The images in this article come from a town forty-one kilometer southwest of Riga, the capital of the Republic of Latvia, with a population of 55,972 inhabitants. The word Jelgava in the opinion of the linguist Jānis Endzelīna, denotes a city. This university town is home to many of my favorite items, which I will display in my images. The images were taken with the Nikon FE2 and the Nikon 20mm f2.8. The film used the Neopan 100 Acros II, is Fujifilm Professional’s newest addition to its family of films. Fuji discontinued this film, listened to their customer amid their mistake, improved its product, and brought the film back better than ever, big kudos to Fuji film.

The city of Jelgava holds a special meaning to me. This city was the first city my then-girlfriend took me to during my earlier time in Latvia. There are two main events in this city, the Sand and Ice statues festivals; both are great venues to visit on their own merits. Furthermore, the restaurant near the Lielupe river served excellent cake and coffee. However, the main reason for my affiliation with the city of Jelgava is located within the Lielupe Meadows. There are over 80 wild horses that dwell in the meadows. These horses served as the cleaning crew of the city of Jelgava. They ensured that the grass in the fields remained clean and cut year-round. However, that is a story for a different time and with a different lens and film

The new Neopan 100 Acros II is sharp, has beautiful tonal gradation, and scans beautifully.  Furthermore, the Neopan 100 Acros II offered the finest grain quality ISO 100 black-and-white film, excellent processing characteristics, rich gradation, wide exposure latitude, and excellent reciprocity characteristics. Jelgava is a quiet small city that is easy to get around with open and transparent streets. I always find something new to shoot every time I visit the city. The river Lielupe provides its visitors with an opportunity to take a boat trip which I have never taken hope to take one the next time I visit the city. The city welcomes the yearly sand and ice status festival, inviting many visitors to enjoy this exciting venue. These festivities and other things make Jelgava one of my favorite towns in Latvia.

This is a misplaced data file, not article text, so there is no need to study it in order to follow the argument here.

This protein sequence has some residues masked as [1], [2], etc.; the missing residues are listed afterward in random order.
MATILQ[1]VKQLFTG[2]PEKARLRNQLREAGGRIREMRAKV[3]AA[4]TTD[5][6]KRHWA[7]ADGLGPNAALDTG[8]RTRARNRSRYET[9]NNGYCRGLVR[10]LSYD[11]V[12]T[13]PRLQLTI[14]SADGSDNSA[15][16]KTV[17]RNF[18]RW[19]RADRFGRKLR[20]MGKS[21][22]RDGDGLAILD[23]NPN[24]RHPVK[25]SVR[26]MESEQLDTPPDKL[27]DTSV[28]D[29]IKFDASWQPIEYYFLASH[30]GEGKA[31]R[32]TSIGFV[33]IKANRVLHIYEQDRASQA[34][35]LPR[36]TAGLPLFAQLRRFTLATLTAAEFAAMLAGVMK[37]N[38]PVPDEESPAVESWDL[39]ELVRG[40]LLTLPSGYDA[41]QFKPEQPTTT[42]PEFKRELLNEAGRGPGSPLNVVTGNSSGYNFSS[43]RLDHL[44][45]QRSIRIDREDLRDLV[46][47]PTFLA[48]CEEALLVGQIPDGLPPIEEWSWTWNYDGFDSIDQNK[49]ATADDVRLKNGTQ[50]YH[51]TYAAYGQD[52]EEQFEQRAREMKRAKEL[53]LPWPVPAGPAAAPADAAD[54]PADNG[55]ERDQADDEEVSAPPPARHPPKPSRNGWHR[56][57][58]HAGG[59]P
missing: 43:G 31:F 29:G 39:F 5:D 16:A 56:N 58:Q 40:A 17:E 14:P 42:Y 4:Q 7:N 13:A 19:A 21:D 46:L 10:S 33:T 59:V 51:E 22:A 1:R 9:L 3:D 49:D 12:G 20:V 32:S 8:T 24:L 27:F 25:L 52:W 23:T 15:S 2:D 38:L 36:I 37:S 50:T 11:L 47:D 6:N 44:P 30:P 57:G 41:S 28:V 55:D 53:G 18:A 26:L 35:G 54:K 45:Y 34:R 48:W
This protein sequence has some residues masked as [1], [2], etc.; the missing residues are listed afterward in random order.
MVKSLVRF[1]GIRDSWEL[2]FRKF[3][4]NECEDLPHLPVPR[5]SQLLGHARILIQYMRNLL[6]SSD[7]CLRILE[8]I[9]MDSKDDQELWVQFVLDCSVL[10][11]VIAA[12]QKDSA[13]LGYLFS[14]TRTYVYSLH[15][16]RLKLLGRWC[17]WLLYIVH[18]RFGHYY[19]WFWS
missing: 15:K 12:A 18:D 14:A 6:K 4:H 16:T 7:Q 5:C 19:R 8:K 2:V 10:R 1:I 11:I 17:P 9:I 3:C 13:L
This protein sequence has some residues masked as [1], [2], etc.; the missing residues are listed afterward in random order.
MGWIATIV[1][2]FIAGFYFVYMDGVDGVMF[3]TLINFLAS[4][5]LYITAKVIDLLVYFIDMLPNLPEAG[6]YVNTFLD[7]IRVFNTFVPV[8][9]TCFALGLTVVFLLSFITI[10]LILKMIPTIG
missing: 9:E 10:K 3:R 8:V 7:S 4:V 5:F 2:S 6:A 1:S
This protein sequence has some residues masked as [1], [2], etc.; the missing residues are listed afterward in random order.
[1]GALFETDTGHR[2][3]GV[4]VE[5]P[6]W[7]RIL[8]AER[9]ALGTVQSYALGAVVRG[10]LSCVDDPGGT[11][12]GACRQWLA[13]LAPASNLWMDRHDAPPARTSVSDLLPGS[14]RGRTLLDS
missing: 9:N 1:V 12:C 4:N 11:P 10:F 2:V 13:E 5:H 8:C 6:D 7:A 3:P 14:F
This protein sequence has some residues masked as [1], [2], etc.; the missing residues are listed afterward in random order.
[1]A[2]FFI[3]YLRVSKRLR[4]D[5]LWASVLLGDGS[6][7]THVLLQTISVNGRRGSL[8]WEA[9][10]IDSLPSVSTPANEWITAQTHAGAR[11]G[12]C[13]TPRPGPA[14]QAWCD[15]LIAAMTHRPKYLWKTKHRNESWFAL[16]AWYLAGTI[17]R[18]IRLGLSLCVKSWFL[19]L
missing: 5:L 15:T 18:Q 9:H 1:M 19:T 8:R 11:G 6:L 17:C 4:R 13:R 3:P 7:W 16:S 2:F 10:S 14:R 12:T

The monument to Jānis Čakste, the first President of the Republic of Latvia.

The monument to Jānis Čakste, the first President of the Republic of Latvia. It is next to the Tower of the Holy Trinity Church. It was unveiled on November 14, 2003; the author – sculptor Arta Dumpe.

Jelgava History and Art Museum

Jelgava History and Art Museum

St. Simeon’s and St. Anna’s Orthodox Cathedral

St. Simeon’s and St. Anna’s Orthodox Cathedral was designed by architect N.Chagin and built during 1890-1892, with the financial support of Russian Czar Alexander III.

Holy Trinity Church

Holy Trinity Church

Furthermore, one of the most exciting statuses in town is the poor student. I like the statue and what it stands for, the struggle that some of us have gone thru to further our education in the search for a better tomorrow. I am sure no one will pay his student debts but him; no point intended. Well, as my friend Hannah Heishman would say, I digressed.

The statue - fountain Student of Jelgava (by sculptor Kārlis Īle)

The statue – fountain Student of Jelgava (by sculptor Kārlis Īle) was unveiled on September 2, 2013, by Mītava Bridge. The 2.25-meter high sculpture is made of bronze and weighs about 450 kg.

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